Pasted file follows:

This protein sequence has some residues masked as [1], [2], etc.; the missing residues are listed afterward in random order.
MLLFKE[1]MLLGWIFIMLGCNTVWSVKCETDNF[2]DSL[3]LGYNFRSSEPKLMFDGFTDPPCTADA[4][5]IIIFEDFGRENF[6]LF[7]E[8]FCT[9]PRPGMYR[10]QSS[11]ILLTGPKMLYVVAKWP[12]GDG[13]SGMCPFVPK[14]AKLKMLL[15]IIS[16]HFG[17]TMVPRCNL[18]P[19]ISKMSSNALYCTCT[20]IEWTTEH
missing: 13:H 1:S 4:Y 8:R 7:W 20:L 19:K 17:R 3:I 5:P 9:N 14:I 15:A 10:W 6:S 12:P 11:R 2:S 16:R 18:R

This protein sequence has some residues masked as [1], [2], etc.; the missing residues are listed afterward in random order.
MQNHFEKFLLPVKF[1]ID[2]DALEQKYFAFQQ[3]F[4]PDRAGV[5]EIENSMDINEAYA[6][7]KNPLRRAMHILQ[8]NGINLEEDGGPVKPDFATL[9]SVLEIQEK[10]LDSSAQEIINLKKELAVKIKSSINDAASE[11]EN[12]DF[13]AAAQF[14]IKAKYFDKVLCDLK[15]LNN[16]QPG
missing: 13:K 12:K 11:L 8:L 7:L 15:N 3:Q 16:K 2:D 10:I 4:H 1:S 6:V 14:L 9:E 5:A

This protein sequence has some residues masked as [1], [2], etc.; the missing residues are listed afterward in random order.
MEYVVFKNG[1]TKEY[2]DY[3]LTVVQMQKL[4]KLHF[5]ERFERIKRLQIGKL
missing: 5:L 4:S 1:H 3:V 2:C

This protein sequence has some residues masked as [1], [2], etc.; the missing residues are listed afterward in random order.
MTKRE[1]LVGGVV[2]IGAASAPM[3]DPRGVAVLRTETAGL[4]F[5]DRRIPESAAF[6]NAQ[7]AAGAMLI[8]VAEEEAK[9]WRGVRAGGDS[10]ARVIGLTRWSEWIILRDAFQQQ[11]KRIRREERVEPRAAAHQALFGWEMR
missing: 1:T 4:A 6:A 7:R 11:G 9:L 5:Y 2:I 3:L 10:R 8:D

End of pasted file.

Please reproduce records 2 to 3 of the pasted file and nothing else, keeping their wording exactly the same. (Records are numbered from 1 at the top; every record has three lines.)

This protein sequence has some residues masked as [1], [2], etc.; the missing residues are listed afterward in random order.
MQNHFEKFLLPVKF[1]ID[2]DALEQKYFAFQQ[3]F[4]PDRAGV[5]EIENSMDINEAYA[6][7]KNPLRRAMHILQ[8]NGINLEEDGGPVKPDFATL[9]SVLEIQEK[10]LDSSAQEIINLKKELAVKIKSSINDAASE[11]EN[12]DF[13]AAAQF[14]IKAKYFDKVLCDLK[15]LNN[16]QPG
missing: 13:K 12:K 11:L 8:L 7:L 15:N 3:Q 16:K 2:D 10:I 4:H 1:S 6:V 14:L 9:E 5:A

This protein sequence has some residues masked as [1], [2], etc.; the missing residues are listed afterward in random order.
MEYVVFKNG[1]TKEY[2]DY[3]LTVVQMQKL[4]KLHF[5]ERFERIKRLQIGKL
missing: 5:L 4:S 1:H 3:V 2:C